29 min: Hojbjerg is inches away from a proper screamer. His effort from 25-odd yards zips just wide of the post, with Saforov at full stretch. That’s as close as Denmark have come so far.
28 min: Further howls as Kudryashov thunders into Wass with the Denmark wing-back rising high for a header. He’s deservedly booked.
25 min: Poulsen fouls Ozdoev down by the corner flag. It’s been a good 10 minutes since Denmark created anything resembling an attack.
21 min: Another Russia break and it’s suddenly four on three. Zobnin’s pass is toed away by Christensen for a corner …
19 min: Dzyuba wangs an effort wide from Miranchuk’s cross but this has been Russia’s best spell of the game so far.
16 min: The first save of the game, and surprisingly it’s Schmeichel who has made it. Golovin ghosts through midfield with barely a challenge registering and suddenly he is bearing down on goal. He checks past one last defender, though, narrowing his angle and Schmeichel is able to save pretty comfortably with his feet. That was a very decent chance.
14 min: Thunk! Kuzyaev hammers into Poulsen to win the ball. Thunk! Poulsen forcefully takes it back! THUNK! Dzyuba does likewise and concedes a free-kick.
12 min: Damsgaard and Maehle threaten down the left, but Mario Fernandes does very well to keep his head and prevent a cross coming in. As the ball is cleared, Dzyuba wins a free-kick to relieve the pressure a little.
11 min: Wass goes long in search of the surging Delaney, who can’t quite bring the ball under his spell. One-way traffic at the moment, though.
9 min: Braithwaite gets down the right and fizzes in a cross, which is headed behind for a corner … but as it floats towards Christensen at the back post, the referee blows for a free-kick after Diveev tumbles to the turf.
8 min: Out of possession Russia are falling in to something approaching a 5-1-4-0, with even Dzyuba dropping deep.
7 min: Safonov has to charge out of his goal to awkwardly knee a long ball out for a throw in.
5 min: Maehle floats a cross into the Russia box from wide on the left but a Russian head rises to meet it. Denmark beginning to get a grip on the game now.
3 min: A stop in play as Dzyuba – something of a unit, it’s fair to say – clatters into Kjaer. The Denmark captain is soon back up though.
2 min: A scrappy opening couple of exchanges with each team seemingly keen to hand possession to the other.
Peep! Off we go then. For the anthems, Denmark were in red training tops, Russia in white. For the game itself Denmark are in white, Russia in red.
“Schmeichel playing striker in Denmark’s 3-4-4?” asks Paul Pooley. “Or are they gonna play with 12? It happens. I’m a long-suffering, er, long-serving referee and that is why we count players on the pitch before we start or restart a game.” As a ton of you have pointed out, in the teams I had Denmark playing in a revolutionary 3-4-4 formation. Just to clarify, umm, they’re not.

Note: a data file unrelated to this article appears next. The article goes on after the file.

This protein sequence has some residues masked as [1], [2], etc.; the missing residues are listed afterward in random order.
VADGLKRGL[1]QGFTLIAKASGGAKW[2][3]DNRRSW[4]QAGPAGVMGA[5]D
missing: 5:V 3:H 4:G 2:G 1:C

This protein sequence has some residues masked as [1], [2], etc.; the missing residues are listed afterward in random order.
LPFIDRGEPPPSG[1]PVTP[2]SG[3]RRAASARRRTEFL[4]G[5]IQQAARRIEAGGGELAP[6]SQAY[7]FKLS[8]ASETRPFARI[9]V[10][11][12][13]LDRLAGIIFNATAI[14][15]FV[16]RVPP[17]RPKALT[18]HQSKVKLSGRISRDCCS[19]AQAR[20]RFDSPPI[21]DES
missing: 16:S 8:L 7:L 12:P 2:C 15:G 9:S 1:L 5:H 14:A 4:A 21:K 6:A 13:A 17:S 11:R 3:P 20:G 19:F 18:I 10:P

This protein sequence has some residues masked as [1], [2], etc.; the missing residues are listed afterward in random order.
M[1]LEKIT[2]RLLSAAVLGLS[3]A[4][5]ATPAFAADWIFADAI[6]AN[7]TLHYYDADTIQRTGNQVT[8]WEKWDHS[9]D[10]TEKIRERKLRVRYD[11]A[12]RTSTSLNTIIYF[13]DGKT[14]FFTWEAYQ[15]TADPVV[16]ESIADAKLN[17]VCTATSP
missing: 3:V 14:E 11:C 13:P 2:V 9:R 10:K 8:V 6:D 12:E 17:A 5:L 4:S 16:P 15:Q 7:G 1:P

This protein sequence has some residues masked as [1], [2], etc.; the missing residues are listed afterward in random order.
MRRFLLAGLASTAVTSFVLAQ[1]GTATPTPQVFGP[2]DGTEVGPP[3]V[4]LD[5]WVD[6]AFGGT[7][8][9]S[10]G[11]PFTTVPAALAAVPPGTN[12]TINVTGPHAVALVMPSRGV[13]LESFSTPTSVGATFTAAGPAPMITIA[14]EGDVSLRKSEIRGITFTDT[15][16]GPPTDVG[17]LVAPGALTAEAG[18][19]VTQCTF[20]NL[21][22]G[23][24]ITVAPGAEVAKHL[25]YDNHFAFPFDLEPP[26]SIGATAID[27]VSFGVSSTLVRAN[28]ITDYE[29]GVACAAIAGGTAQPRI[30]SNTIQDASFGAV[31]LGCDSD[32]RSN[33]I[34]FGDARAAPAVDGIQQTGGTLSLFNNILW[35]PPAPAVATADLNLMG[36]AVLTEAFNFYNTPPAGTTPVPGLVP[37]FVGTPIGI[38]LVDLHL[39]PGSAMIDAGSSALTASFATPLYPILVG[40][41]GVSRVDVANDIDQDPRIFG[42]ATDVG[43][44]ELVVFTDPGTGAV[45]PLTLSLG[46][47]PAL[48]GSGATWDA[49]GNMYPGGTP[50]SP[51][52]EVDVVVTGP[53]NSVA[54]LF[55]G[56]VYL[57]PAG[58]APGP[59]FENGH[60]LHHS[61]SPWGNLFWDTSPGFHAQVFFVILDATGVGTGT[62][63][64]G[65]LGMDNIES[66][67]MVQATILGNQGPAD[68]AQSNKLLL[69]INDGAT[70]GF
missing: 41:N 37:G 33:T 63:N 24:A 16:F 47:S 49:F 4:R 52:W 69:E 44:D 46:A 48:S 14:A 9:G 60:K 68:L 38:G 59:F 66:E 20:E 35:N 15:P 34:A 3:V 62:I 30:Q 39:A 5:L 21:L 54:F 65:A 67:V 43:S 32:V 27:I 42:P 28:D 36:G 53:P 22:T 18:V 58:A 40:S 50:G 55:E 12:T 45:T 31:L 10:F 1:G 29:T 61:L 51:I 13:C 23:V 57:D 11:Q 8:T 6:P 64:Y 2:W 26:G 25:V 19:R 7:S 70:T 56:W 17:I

With all the potential for mathematical fun this evening, I wandered back through the last few tournaments to see if we’d ever got to the coin-toss stage. Generally it doesn’t happen, though there was this in 2004, coincidentally enough involving Denmark …
Russia (3-4-3): Safonov; Diveev, Dzhikiya, Kudryashov; Mario Fernandes, Ozdoez, Zobnin, Kuzyaev; Miranchuk, Dzyuba, Golovin.
Denmark (3-4-4): Schmeichel; Christensen, Kjaer, Vestergaard; Wass, Hojbjerg, Delaney, Maehle; Braithwaite, Poulsen, Damsgaard.
So Denmark are unchanged from the side against Belgium. For Russia Fyodor Kudryashov replaces Dmitri Barinov.
Of course, thoughts in Denmark have understandably not really been on goal difference equations and head-to-head complications.
If you missed it on Sunday, the Observer had this wonderful piece from Danish journalist Tom Carstensen on the heroes of Copenhagen, how Eriksen’s life was saved and what it meant for the nation.
We are so proud of the players and staff and how they have conducted themselves. The team can still progress but no one really cares about that. We are thinking about what is important: Christian Eriksen is alive.
Hello all. So to Copenhagen, where both sides can still reach the knockout stages. Let’s have a look at The Permutations.
Russia win! They go through. Denmark are out. Easy that one.
A draw! Russia go through in second spot as long as Finland don’t spring a surprise and beat Belgium. Denmark are out. So far, so straightforward
Denmark win! Now it gets interesting. Finland would be through in second spot with a draw (or top if they beat Belgium) while the more likely defeat would leave three teams on three points. In that scenario a 1-0 win for Denmark would put the head-to-head table all square on goal difference and goals scored, so the goal difference against Belgium would come back into play – bad news for Russia, but obviously dependent on the Finland-Belgium scoreline. A two-goal win (or more) for Denmark would put them through, while a 2-1 win would also be enough, as would a 3-2 and so on, because that would elevate both these sides above the Finns on goals scored in their head-to-head triumvirate, and then their results against Belgium would come back into play to separate Denmark and Russia.
Clear? Good. There’s also the possibility of three teams finishing on six points – if Russia and Finland both win – which would most likely see Russia qualify as one of the best third placed teams, unless Finland absolutely batter Belgium which would mean … ah, let’s just see what happens.
Kick off 8pm BST.